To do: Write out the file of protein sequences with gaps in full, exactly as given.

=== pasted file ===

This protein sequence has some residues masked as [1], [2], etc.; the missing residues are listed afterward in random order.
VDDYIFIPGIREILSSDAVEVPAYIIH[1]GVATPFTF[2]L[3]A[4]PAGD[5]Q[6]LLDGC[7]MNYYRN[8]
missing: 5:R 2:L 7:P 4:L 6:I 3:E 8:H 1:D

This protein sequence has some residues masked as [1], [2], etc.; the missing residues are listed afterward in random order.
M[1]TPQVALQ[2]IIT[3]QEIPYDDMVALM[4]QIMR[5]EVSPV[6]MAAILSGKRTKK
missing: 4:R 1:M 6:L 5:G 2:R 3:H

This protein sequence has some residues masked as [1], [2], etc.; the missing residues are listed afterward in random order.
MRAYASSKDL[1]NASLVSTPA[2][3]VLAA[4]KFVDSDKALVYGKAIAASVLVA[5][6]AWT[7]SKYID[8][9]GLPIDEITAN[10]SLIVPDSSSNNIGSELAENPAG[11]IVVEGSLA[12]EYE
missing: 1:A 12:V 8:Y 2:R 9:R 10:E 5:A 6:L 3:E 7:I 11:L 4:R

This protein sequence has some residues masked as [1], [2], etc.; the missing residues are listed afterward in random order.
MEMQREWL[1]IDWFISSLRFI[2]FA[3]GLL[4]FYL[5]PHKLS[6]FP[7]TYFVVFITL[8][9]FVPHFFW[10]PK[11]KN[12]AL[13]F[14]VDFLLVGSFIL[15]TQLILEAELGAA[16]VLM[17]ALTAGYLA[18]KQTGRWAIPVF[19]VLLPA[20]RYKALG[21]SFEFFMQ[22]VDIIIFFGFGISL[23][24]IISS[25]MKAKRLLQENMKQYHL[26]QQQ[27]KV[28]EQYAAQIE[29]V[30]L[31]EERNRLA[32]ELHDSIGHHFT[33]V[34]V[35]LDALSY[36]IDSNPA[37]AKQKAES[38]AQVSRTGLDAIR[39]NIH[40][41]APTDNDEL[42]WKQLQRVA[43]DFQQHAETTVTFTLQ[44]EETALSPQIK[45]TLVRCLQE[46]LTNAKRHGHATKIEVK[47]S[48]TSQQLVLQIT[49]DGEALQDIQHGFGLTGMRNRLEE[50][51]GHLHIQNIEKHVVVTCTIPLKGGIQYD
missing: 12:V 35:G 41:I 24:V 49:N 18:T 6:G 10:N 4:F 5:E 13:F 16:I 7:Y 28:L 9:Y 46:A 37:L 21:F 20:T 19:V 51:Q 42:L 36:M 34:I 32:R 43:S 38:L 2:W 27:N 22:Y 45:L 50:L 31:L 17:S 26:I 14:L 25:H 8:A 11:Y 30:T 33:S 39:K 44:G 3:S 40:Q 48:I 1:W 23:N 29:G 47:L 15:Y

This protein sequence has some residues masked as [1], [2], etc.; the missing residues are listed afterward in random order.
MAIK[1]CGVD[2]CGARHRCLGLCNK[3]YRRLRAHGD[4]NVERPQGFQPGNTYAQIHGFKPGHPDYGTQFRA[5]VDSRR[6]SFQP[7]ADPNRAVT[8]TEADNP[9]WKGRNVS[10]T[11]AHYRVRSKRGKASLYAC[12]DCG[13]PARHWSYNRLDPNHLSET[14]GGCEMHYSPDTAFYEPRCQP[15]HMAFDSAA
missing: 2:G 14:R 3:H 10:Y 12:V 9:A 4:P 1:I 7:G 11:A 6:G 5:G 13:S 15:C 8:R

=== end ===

This protein sequence has some residues masked as [1], [2], etc.; the missing residues are listed afterward in random order.
VDDYIFIPGIREILSSDAVEVPAYIIH[1]GVATPFTF[2]L[3]A[4]PAGD[5]Q[6]LLDGC[7]MNYYRN[8]
missing: 5:R 2:L 7:P 4:L 6:I 3:E 8:H 1:D

This protein sequence has some residues masked as [1], [2], etc.; the missing residues are listed afterward in random order.
M[1]TPQVALQ[2]IIT[3]QEIPYDDMVALM[4]QIMR[5]EVSPV[6]MAAILSGKRTKK
missing: 4:R 1:M 6:L 5:G 2:R 3:H

This protein sequence has some residues masked as [1], [2], etc.; the missing residues are listed afterward in random order.
MRAYASSKDL[1]NASLVSTPA[2][3]VLAA[4]KFVDSDKALVYGKAIAASVLVA[5][6]AWT[7]SKYID[8][9]GLPIDEITAN[10]SLIVPDSSSNNIGSELAENPAG[11]IVVEGSLA[12]EYE
missing: 1:A 12:V 8:Y 2:R 9:R 10:E 5:A 6:L 3:E 7:I 11:L 4:R

This protein sequence has some residues masked as [1], [2], etc.; the missing residues are listed afterward in random order.
MEMQREWL[1]IDWFISSLRFI[2]FA[3]GLL[4]FYL[5]PHKLS[6]FP[7]TYFVVFITL[8][9]FVPHFFW[10]PK[11]KN[12]AL[13]F[14]VDFLLVGSFIL[15]TQLILEAELGAA[16]VLM[17]ALTAGYLA[18]KQTGRWAIPVF[19]VLLPA[20]RYKALG[21]SFEFFMQ[22]VDIIIFFGFGISL[23][24]IISS[25]MKAKRLLQENMKQYHL[26]QQQ[27]KV[28]EQYAAQIE[29]V[30]L[31]EERNRLA[32]ELHDSIGHHFT[33]V[34]V[35]LDALSY[36]IDSNPA[37]AKQKAES[38]AQVSRTGLDAIR[39]NIH[40][41]APTDNDEL[42]WKQLQRVA[43]DFQQHAETTVTFTLQ[44]EETALSPQIK[45]TLVRCLQE[46]LTNAKRHGHATKIEVK[47]S[48]TSQQLVLQIT[49]DGEALQDIQHGFGLTGMRNRLEE[50][51]GHLHIQNIEKHVVVTCTIPLKGGIQYD
missing: 12:V 35:G 41:I 24:V 49:N 18:T 6:G 10:N 4:F 5:E 13:F 16:I 7:Y 28:L 9:Y 46:A 37:L 21:F 20:T 19:V 51:Q 42:L 36:M 34:I 32:R 43:S 38:L 2:W 27:N 22:Y 45:L 50:L 31:L 17:S 26:I 14:L 25:H 8:A 11:Y 30:T 33:S 39:K 44:G 3:S 40:Q 48:I 1:W 23:N 29:G 47:L 15:Y

This protein sequence has some residues masked as [1], [2], etc.; the missing residues are listed afterward in random order.
MAIK[1]CGVD[2]CGARHRCLGLCNK[3]YRRLRAHGD[4]NVERPQGFQPGNTYAQIHGFKPGHPDYGTQFRA[5]VDSRR[6]SFQP[7]ADPNRAVT[8]TEADNP[9]WKGRNVS[10]T[11]AHYRVRSKRGKASLYAC[12]DCG[13]PARHWSYNRLDPNHLSET[14]GGCEMHYSPDTAFYEPRCQP[15]HMAFDSAA
missing: 2:G 14:R 3:H 10:Y 12:V 9:A 4:P 1:I 7:G 11:A 6:G 5:G 13:S 15:C 8:R